BACKGROUND: The World Health Organization (WHO) Patient Safety Curriculum Guide defines learning objectives for patient safety. Current implementation in healthcare education is insufficient. Possible explanations may be obsolescence and/or a shift in needs. We investigated whether overarching topics and specific learning objectives of the WHO Patient Safety Curriculum Guide are still up-to-date, their attributed importance, and their perceived difficulty to achieve.
METHODS: Experts on patient safety and medical education from 3 European countries were asked to suggest learning objectives concerning patient safety using group concept mapping. Following 3 successive steps, experts rated ideas by importance and difficulty to achieve. Correlation analyses investigated the relationship between those. Overarching topics of the learning goals (clusters) were identified with multivariate analysis.
RESULTS: A total of 119 statements about intended learning objectives on patient safety were generated, of which 86 remained for sorting and rating. Based on multivariate analyses, 10 overarching topics (clusters) emerged. Both the learning objectives and the overarching topics showed high correspondence with the WHO Patient Safety Curriculum Guide. Strong correlations emerged between importance and difficulty ratings for learning objectives and overarching topics.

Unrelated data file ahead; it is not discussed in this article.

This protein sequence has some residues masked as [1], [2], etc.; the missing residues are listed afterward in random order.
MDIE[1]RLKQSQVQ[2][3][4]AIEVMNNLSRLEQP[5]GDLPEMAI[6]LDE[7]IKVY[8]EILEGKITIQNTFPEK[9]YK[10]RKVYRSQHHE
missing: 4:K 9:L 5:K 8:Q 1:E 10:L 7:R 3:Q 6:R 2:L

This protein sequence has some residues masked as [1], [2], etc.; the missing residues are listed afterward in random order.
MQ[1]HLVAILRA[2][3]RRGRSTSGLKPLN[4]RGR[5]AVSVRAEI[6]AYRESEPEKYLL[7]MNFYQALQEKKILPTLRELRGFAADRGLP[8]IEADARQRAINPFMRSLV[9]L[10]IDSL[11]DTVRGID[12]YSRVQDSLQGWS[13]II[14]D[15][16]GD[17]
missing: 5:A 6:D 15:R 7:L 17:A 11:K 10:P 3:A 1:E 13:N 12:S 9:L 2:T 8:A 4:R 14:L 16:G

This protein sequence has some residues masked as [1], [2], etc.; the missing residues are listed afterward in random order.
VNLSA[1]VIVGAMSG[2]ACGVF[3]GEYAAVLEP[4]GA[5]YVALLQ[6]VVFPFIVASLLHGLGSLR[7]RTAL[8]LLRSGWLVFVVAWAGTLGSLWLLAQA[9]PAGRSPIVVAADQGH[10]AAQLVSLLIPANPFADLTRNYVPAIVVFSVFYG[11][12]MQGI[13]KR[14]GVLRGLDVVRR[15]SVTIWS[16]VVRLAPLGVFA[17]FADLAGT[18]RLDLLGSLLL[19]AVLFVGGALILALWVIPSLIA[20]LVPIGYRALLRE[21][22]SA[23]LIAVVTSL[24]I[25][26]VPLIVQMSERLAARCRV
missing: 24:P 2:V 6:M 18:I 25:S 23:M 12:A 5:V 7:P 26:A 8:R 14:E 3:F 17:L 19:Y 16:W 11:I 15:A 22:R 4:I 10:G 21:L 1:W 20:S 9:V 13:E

CONCLUSIONS: The WHO Patient Safety Curriculum Guide's learning goals are still relevant and up-to-date. Remarkably, learning objectives categorized as highly important are also perceived as difficult to achieve. In summary, the insufficient implementation in medical curricula cannot be attributed to the content of the learning goals. The future focus should be on how the WHO learning goals can be implemented in existing curricular courses.